National Geographic: Amazonia Under Threat
Bringing the best of National Geographic’s classic map design into the digital world
Since 1915, the National Geographic Society has been making some of the best maps the world has ever seen. So we were honored, humbled, and maybe even a little nervous when we got the opportunity to work closely with the Nat Geo team designing and building an interactive feature all about the Amazon, based off one of their gorgeous print maps. The goal was to help people gain a better understanding of the world’s largest river basin, through looking at the geography, natural systems, and human-driven factors that make up this dynamic ecosystem.
What we made
As soon as we dug into the work, we discovered we were making a lot more than a map. Yes, the foldout print piece featured a detailed set of maps on one side, but it also showcased beautifully detailed illustrations of the three main types of forest in the Amazon, along with a dozen stand-alone renderings of species ranging from a harpy eagle to a jaguar (elements which some map nerds call the “epimap”). And it drew on a wide range of data that could be visualized in new ways on the web.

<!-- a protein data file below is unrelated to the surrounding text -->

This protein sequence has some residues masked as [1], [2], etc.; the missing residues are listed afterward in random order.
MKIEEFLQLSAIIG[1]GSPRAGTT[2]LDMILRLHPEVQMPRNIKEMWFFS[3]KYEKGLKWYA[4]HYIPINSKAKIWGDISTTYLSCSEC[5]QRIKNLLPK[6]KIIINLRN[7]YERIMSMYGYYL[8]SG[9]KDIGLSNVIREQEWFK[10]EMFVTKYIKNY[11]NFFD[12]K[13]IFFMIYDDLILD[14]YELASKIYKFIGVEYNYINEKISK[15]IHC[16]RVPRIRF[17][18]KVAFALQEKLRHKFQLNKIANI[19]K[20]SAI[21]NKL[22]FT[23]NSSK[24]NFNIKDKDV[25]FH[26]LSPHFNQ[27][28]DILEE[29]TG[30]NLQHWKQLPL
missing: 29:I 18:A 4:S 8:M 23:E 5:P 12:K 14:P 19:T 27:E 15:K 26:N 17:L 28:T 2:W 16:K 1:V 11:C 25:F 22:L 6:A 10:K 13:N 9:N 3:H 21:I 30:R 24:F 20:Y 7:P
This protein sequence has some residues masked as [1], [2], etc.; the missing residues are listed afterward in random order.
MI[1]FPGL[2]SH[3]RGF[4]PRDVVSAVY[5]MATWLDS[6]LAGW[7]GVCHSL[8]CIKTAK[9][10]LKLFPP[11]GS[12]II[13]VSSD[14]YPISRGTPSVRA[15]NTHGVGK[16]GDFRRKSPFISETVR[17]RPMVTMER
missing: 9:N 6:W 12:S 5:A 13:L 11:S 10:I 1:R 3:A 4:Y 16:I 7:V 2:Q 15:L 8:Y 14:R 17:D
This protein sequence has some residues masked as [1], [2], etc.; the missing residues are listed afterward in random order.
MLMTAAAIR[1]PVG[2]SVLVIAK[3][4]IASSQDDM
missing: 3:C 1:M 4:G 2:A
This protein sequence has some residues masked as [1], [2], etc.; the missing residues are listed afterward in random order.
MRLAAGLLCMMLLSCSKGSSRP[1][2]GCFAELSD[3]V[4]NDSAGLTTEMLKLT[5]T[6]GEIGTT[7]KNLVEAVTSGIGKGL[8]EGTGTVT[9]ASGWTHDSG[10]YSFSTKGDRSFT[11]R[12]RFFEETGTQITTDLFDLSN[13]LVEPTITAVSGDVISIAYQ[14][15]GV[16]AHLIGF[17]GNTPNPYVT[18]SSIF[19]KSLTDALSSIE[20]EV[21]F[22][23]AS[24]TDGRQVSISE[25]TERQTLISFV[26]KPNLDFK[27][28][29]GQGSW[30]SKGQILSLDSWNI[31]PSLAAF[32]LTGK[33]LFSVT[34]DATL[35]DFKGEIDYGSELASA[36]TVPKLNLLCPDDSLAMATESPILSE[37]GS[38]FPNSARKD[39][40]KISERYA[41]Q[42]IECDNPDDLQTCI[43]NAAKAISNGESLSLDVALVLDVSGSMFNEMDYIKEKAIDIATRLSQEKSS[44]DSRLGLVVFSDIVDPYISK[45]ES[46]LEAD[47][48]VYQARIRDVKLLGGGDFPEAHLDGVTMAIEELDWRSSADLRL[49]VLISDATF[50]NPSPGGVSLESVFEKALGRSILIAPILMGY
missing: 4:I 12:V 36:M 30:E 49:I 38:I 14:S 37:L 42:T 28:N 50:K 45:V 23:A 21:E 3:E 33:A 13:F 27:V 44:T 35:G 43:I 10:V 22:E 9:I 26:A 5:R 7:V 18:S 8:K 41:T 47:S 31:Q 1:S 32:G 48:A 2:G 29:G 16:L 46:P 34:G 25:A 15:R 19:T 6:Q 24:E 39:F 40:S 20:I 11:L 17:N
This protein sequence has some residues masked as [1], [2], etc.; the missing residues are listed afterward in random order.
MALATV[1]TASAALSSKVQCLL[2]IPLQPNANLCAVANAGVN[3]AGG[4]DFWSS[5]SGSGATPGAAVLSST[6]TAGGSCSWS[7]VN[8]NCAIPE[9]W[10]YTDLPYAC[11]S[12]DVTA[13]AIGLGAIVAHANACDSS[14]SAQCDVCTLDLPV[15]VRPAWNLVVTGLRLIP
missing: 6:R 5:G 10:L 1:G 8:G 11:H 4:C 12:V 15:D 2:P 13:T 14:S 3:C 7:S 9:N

Bringing the iconic, high-quality National Geographic print maps and infographics to the interactive medium required extensive use of MapPublisher and ArcGIS. We painstakingly adapted Nat Geo’s print icons and labels into a seamless interactive experience across multiple zoom levels, using all custom tile map layers in a unique non-Mercator projection.
If the maps give you the lay of the land, the illustrations bring you into the heart of the forest – taking the flat map plane and turning it vertical, where so much of rainforest diversity comes to life. To honor the beauty of these illustrations, we took high-resolution source files and turned them into zoomable and pannable images. Just like a map, you can zoom out for an overview or zoom in to see intricate details and reveal labels on the various animals in the scene.